? DESCRIPTION (provided by applicant): Genetic Neuro-Endocrine Role in Depression and Type 2 Diabetes. Depression confers a 60% increased risk for type 2 diabetes (T2D) and an increased risk for metabolic syndrome (MetS). The increased T2D risk in depressed patients is present independently from antidepressant therapy. Our central hypothesis is based on the idea that neuro-endocrine dysfunction in depression confers risk for T2D/MetS, and that common factors contribute to depression-T2D/MetS association. Stress plays a major role in depression. Under stress, the HPA axis releases corticotrophin releasing hormone (CRH) to stimulate via the CRH receptor (CRHR) adrenocorticotropin (ACTH) secretion from the anterior pituitary, leading to increased cortisol levels. Stress response dysregulation is associated with depression. Resistance of the CRH system in the brain, leading to hypercortisolism, may contribute to depression and T2D. Hypercortisolism and altered feedback inhibition are typical HPA abnormalities in depression, MetS and T2D. As depressed patients have significant hypercortisolism and inappropriately normal levels of plasma ACTH and cerebrospinal fluid CRH, considering their hypercortisolism and compared to control subjects, CRH and ACTH receptor dysfunctions are possible. Hypercortisolism increases glycogenolysis, gluconeogenesis, insulin resistance, free fatty acids, visceral obesity, blood pressure, and reduces insulin secretion, thereby contributing to MetS/T2D. Our specific objectives are to understand whether the HPA axis receptor genes associated with the stress response may contribute to the depression-MetS/T2D co-morbidity and/or to metabolic and psychological associated traits. The genes of interest are corticotropin-releasing hormone receptor genes (CRHR1 and CRHR2) and the melanocortin receptor genes (MC1R-MC5R). Specific Aim I: To determine the role of the HPA axis receptor genes (CRHR1, CRHR2, MC1R, MC2R, MC3R, MC4R, and MC5R) in T2D/MetS and associated traits within the Italian population; Specific Aim II: To determine the role of the same genes in depression and associated traits within the White USA families from the NIH repository. Significance: We challenge the accepted paradigm that T2D and MetS are only metabolic disorders, and that depression is purely a mental disorder, as they are all, at least partially and/or in a subgroup of patients, associated with hyperactivity of the neuro-endocrine cortisol pathway. Our study will lead to identify early on subjects at risk for depression and T2D/MetS and to prevent these disorders implementing lifestyle and behavioral-cognitive changes. Innovation: Performing linkage/association tests not only in a group of patients with T2D/MetS or depression, but also with the associated traits contributing to these diseases, is a powerful innovative strategy for gene identification. The linkage strategy will help identify rare variants as major disease players. The complex gene variants model, the multi- locus model and the gene imprinting model are innovative. We integrate human genetics and clinical phenotyping of disorders not usually studied jointly. We pioneer the joint study of the HPA axis receptors in T2D/MetS and depression in humans. These risk genes may multiply T2D/MetS and depression risk.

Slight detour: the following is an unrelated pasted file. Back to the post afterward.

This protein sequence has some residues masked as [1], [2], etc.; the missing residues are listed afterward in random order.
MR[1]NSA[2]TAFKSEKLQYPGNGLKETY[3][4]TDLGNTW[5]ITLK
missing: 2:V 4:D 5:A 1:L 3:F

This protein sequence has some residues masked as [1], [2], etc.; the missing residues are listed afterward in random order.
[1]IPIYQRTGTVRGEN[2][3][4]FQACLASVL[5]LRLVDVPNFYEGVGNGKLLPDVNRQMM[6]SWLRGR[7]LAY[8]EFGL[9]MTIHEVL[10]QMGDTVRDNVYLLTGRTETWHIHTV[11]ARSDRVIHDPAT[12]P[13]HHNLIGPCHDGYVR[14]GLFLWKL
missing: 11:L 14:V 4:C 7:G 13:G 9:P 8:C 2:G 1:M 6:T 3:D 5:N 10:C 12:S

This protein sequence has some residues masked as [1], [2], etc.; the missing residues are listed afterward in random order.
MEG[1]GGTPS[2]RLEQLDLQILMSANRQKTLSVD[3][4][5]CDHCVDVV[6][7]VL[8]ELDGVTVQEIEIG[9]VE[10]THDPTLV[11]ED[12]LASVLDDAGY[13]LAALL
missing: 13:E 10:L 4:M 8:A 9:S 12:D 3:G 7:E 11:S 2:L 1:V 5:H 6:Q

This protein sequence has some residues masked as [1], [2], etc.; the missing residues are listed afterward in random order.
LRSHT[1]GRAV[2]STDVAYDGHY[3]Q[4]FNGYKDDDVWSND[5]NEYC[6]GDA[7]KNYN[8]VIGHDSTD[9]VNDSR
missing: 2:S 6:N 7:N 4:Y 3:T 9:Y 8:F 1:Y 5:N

|Effective start/end date||7/1/16 → 6/30/21|
- National Institute of Child Health and Human Development: $311,000.00
- National Institute of Child Health and Human Development: $297,047.00
- National Institute of Child Health and Human Development: $311,072.00
- National Institute of Child Health and Human Development: $310,990.00
- National Institute of Child Health and Human Development: $311,021.00
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